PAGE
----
The primary injustice in the whole affair is that Emmeline Pankhurst and her band of vandals are those known to the public mind. Tragically I think this wonky view of history is yet another symptom of our “increasingly shallow and dumbed down culture”.

    1. Your summary is actually wrong – which is not surprising given that you havn’t seen the film! (I note that the Bereans actually examined the Scriptures first before they made a judgement!). Thats why its always advisable to see a film first before commentating on it! I don’t think its wise to complain about a shallow and dumbed down culture if you then feel free to make comments about a film you have not seen and do not know!

      1. Touché! I’m glad to hear that my summary is wrong; I’ve been mostly going on the numerous articles that have surrounded the film in places such as the Guardian (hence “from the sound of things”). I still stand by my assessment of Pankhurst.

        As to my complaints regarding the culture, that was a quote from your blog post, so I’m not sure what the fuss is about there. I actually agree with most of the points made.

    1. Adam I don’t accept your definition of equality – which has more to do with the values and standards of this world, than it does with true Biblical equality. I am going to go the biblical route…not sure its a good idea to amend Gods Word just to suit the passing fashions of this society…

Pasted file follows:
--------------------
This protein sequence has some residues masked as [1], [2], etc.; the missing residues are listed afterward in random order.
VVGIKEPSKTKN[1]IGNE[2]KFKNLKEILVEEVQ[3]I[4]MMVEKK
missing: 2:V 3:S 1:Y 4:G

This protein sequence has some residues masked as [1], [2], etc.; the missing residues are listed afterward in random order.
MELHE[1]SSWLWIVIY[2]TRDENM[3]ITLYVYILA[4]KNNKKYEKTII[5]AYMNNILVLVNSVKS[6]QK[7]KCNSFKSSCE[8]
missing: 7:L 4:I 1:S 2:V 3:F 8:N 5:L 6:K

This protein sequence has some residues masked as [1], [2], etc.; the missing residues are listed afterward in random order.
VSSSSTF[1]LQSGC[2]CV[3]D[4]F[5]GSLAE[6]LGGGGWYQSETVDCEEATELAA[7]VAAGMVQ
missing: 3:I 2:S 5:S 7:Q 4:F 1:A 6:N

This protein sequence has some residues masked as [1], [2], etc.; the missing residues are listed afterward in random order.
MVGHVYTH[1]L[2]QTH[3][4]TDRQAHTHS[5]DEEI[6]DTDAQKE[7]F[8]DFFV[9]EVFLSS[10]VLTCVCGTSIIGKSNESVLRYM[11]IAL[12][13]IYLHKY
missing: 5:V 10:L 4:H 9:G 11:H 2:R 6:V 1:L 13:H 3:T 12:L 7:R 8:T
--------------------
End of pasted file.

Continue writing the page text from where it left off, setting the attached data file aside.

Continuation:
2. Nope. I am afraid that You are wrong to argue that all Christians should be feminists. As wrong as if I argued publicly my (deeply held, but that matters not a jot) conviction that Christians cannot vote Labour or SNP
    Incidentally I have often tried this but doing so has never advanced the cause of the gospel or brought a listener closer to faith in the Lord. So, with a gulp I have to accept that I might soon (ish) have to stand before Him and answer for wasting the time He gave me. So it’s a matter of priorities, His not ours.
    It was once pointed out to me that heaven is not a democracy. God does not ask the Angels to vote on doctrine before the Holy Spirit transmits it to a prophet.
    Ahh but your thundering denunciations of heresy and apostasy in the church! Now you are on a winner.

  3. At such events as women’s festivals, where other faith views are represented there is often little Christian representation, or there is some sort of negative imputed – victims rather than conquerors. Time to roll out the positives as well. There’s a big opportunity here for Christians, I think. All of us!

    Whatever the Christian view of gender and especially women could be described as – the word “feminism” conjures up all sorts of negatives for me – we have an advantage in that men who respect and honour women in the Christian way aren’t expected to throw out any of their own identity or masculinity in the process, nor are we ladies expected to go on a man-hating bender. I’m guessing that puts a lot of non-believers off feminism. There is a reconciliatory and cooperative focus, which I can’t say I’ve seen elsewhere. And that being so, it’s no wonder some try to do away with anything in law which recognises such a thing.